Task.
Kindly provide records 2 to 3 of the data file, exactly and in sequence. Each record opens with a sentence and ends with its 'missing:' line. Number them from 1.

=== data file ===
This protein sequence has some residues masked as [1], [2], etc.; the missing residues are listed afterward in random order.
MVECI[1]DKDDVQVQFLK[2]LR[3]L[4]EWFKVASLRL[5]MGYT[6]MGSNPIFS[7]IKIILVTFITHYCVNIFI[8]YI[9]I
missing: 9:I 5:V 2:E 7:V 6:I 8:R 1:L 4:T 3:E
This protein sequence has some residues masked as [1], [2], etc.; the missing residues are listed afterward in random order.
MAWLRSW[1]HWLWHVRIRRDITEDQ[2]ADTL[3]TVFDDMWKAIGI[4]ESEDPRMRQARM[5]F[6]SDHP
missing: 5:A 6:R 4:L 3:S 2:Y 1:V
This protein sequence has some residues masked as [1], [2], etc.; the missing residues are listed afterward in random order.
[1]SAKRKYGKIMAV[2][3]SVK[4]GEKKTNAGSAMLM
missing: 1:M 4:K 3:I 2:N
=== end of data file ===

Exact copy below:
This protein sequence has some residues masked as [1], [2], etc.; the missing residues are listed afterward in random order.
MAWLRSW[1]HWLWHVRIRRDITEDQ[2]ADTL[3]TVFDDMWKAIGI[4]ESEDPRMRQARM[5]F[6]SDHP
missing: 5:A 6:R 4:L 3:S 2:Y 1:V
This protein sequence has some residues masked as [1], [2], etc.; the missing residues are listed afterward in random order.
[1]SAKRKYGKIMAV[2][3]SVK[4]GEKKTNAGSAMLM
missing: 1:M 4:K 3:I 2:N